With a strong work-from-home strategy, recruitment and onboarding shouldn't be any less of a priority
Hiring during the ever-changing COVID-19 climate may seem daunting, but employers that are able to get out of a fight-or-flight mode and maintain a long-term vision will come out stronger than before.
While many workers are concerned about their job security or have been given the opportunity to assess their current employment, now is also a great time for recruiters to keep their pipelines filled with potential team members.
Candidates are super responsive right now. Even those who are happy in their current positions are more open to chatting about other opportunities, taking a just-in-case approach to their careers.
Over the last few months, employers have been forced to change their procedures to support employees working from home. As restrictions slowly lift, many leaders and employers are choosing to stick with a strong work-from-home strategy to remove the guesswork from the coming months and control what can be expected and accomplished.
Recruitment and onboarding strategies shouldn’t be any different. Now is a prime time to engage a sourcing task force to make sure you have access to the very best talent and fit for your teams.
Stabilize the interview process
We all know that people don’t get a second chance to make a first impression — this is true for both a candidate and potential employer. And while those first impressions might not be happening face to face during the pandemic, employers should strive for the same professionalism and structure that were the norm a few months ago.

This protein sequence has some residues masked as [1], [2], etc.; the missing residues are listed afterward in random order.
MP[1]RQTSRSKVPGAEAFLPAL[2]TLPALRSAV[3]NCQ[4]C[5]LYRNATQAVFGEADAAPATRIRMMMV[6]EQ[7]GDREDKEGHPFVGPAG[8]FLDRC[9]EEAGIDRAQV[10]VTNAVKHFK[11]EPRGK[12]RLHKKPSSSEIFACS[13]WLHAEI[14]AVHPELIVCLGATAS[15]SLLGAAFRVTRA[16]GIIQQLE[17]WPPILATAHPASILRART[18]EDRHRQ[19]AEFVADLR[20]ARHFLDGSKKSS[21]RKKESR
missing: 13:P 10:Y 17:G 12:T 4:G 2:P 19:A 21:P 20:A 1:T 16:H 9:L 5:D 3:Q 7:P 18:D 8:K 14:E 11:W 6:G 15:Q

Take for example Vancouver-based software company Thinkific. The pandemic hasn’t stood in the way of its growth plans, and to keep potential talent informed about its current process, the company has outlined expectations for both sides in an online blog (at www.medium.com/thinkific). These include what candidates should expect before applying, after applying and the five stages of the hiring process.
This transparency is a stellar way for companies to not only clarify this particular process but show the approachable professionalism that employees can expect.
Here are some key ways to stabilize the remote interview process:
Before the interview: Be crystal clear in job postings about what your process currently looks like and what you expect. As much as possible, stick to the same application, interview scheduling and candidate research procedures that were previously in place.
For example, if a representative from HR would usually handle the original communications, stick to that process. If a candidate would usually prepare a portfolio or complete a take-home assignment, stick to that process.
Do the same due diligence and research on interviewees that you would have from the office. Initial interviews shouldn’t feel like a meet-and-greet — you should already know the job candidate’s history and credentials — so this is a chance to ask value-based questions and follow a topgrading methodology or another thorough investigative process you like.
Be sure to be prepared well before the scheduled Zoom call to save time for the both of you.
During the interview: Working from home has its perks, but it doesn’t always set the stage for top-tier professionalism. Even if people usually work in their sweats with their dog in their lap, now is not the time. Present yourself as you would in person to a candidate and expect the same from them.
Also, communicate with any people that you share space with — such as a partner, kids, nanny or roommate — that you need this window of time to be without distraction or unnecessary noise.